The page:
Here's a page from the Los Angeles Times movie page circa 1961 (I don't know whether or not they called it the "Calendar" section back then). The opening of The Innocents at the El Rey is notable (the El Rey still exists; it's now a live performance venue), and there are other interesting things to take in about this picture. But I love that ad for One Two Three, one of my favorite movies, and how it plays upon a rather melancholy image of Billy Wilder holding three balloons. It tells you absolutely nothing about One Two Three-- shouldn't at least one of them be emblazoned with the legend "Yankee Go Home!"? But seen simply as an unusual image, and as evidence of the emerging cult of the director as even recognized by the United Artists marketing whizzes, to say nothing of Andrew Sarris, it's kind of fascinating. Longtime Los Angeles residents will undoubtdly also have another sort of melancholy fun noting how many old theaters listed on this page, including drive-ins, are no longer in existence circa 2008 in this most movie-est of towns.

Friday, March 21, 2008


A few moments, related and unrelated, spent with some of the things of cinema on my mind in the past few days...

First things first: Thanks to all of you who have offered such positive thoughts and support regarding my teaching exam. I got through it on Saturday well enough, I think. I did not, to use Bill’s colorful metaphor, kick it squarely in the balls; in fact, the blow during the science and math section may have been a bit off the mark—if I have to redo any part of the test, it’ll be that part. But the rest was much more solid—I started off with English/History, which went well, surprisingly so did the history part. I actually had a glimmer of a panic attack after answering about 10 questions, but then marshaled my nerve and carried on. At that point I thought about doing the math/science section first. But I’d already started English/History, so I just kept going. I took a little more time that I should have on Math/Science—the multiple choice section was better than the essays here. I could reason through most of the math and come up with an answer that was among those answers offered, so I felt pretty confident. But having to create mathematical expressions in the essays to illustrate how I came to my answers was much tougher than I expected, and I have to say I floundered on those questions. I was behind on the clock when I began the third section, which turned out to be Physical Ed/Theater Arts! Suddenly I was glad I got the other sections done first. As you can imagine, the essay questions in this section came much easier, and having to answer multiple choice questions like “The difference between a theatrical performance and a film is…” was not a mind-bending challenge. So the test ended on an up note at least. I’ll find out my actual grades on April 7, and though I don’t have the sense that I aced it, I still think I did well enough. And if I do have to go back, for Math/Science or even English/History, I’ll know what to expect.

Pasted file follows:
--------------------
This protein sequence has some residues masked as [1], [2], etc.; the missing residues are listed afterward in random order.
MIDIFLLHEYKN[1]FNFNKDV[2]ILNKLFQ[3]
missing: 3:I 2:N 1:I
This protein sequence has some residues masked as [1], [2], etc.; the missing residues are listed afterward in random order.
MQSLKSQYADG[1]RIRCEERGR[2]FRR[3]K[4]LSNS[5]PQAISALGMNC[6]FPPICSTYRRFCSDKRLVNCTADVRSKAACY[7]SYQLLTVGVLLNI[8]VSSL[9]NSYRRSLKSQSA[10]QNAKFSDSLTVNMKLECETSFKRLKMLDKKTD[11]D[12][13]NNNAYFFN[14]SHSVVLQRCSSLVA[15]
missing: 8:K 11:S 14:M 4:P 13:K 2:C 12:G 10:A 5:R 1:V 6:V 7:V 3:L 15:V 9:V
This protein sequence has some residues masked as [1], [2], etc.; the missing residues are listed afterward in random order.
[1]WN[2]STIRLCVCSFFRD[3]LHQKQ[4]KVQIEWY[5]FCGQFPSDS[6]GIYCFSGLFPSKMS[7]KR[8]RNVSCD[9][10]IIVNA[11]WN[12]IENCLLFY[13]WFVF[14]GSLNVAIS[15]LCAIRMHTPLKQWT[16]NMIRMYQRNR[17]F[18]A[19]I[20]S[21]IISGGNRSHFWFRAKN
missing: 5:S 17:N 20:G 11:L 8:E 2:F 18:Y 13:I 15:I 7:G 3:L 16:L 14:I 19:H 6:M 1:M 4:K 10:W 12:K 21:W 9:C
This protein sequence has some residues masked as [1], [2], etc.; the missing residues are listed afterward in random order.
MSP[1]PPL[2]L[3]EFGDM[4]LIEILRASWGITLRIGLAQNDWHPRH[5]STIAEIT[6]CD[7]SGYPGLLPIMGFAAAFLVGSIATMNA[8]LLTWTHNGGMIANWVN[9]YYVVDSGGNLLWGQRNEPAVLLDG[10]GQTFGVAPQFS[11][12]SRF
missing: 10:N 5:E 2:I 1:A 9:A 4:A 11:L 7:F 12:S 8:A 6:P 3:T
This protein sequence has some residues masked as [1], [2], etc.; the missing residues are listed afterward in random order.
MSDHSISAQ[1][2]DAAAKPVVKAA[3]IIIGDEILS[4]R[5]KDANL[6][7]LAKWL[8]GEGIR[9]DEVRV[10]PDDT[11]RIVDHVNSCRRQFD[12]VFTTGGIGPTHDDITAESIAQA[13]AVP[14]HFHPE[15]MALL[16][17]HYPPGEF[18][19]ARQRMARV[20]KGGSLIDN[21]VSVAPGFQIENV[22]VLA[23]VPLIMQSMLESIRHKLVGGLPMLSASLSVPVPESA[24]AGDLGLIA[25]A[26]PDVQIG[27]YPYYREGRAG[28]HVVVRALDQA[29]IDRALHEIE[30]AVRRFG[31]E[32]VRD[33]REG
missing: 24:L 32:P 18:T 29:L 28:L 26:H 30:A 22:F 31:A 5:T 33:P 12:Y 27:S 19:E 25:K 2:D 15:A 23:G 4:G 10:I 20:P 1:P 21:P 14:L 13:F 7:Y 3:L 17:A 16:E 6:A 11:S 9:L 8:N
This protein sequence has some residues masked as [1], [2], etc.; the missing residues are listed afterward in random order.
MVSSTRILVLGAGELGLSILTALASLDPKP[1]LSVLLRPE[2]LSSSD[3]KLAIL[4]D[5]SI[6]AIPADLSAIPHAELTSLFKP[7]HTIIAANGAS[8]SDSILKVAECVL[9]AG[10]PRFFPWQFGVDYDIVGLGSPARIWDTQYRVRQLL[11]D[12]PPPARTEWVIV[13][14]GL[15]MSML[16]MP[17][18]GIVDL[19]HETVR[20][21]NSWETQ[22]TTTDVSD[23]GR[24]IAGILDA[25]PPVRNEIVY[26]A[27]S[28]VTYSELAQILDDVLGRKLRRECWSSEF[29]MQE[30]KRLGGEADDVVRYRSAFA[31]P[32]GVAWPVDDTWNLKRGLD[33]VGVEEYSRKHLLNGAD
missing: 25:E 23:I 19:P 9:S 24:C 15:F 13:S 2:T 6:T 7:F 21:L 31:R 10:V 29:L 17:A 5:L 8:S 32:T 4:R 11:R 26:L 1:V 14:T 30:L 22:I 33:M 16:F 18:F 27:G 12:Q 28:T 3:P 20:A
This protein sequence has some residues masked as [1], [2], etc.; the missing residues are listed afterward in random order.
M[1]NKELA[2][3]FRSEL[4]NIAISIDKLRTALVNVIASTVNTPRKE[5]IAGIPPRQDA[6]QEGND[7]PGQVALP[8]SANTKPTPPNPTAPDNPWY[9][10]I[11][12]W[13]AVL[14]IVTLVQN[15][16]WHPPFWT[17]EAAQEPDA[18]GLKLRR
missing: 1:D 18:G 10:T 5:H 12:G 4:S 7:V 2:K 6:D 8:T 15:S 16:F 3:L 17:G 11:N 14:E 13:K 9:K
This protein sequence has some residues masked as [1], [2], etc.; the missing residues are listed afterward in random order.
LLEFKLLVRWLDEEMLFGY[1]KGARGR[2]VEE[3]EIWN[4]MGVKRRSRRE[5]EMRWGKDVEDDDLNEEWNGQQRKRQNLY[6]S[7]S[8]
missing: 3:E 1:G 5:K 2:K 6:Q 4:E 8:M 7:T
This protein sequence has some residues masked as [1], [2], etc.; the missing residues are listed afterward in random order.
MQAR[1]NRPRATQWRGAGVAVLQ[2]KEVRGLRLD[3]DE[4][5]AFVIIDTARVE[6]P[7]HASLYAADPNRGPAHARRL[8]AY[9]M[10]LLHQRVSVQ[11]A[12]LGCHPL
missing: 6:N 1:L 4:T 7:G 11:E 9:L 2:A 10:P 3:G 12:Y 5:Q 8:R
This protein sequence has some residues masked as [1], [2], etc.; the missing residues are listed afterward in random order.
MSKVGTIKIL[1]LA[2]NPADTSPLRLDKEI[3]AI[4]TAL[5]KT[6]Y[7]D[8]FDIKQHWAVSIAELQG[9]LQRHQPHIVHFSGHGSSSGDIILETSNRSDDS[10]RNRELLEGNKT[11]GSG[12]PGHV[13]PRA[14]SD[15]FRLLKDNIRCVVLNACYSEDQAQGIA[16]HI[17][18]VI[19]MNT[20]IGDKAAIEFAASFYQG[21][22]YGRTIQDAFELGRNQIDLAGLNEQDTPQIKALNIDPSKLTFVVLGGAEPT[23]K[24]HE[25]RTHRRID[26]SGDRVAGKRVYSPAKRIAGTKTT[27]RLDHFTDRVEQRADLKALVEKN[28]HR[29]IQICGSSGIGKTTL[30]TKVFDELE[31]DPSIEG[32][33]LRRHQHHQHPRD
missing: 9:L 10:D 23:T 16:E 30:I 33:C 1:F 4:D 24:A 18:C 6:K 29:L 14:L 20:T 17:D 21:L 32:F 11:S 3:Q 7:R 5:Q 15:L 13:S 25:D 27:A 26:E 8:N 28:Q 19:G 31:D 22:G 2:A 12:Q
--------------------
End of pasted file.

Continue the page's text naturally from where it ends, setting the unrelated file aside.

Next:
From last year's Mission Tiki opener: Death Proof under the stars...

After I finished the test, I really needed to unwind. First a long nap. Then I took the girls out on what the local weather geniuses assured us was going to be a cold and rainy night to start another drive-in season off at the Mission Tiki Drive-in in Montclair, California. The Mission Tiki is, of course, the hub of activity for the Southern California Drive-in Movie Society, about which I’ll have more to say in a later post. I took my daughters out for a double feature of Horton Hears a Who! and the movie that just won’t go away, Alvin and the Chipmunks. (I will not confess to you, without plying by alcohol, just how many times I’ve seen this film.)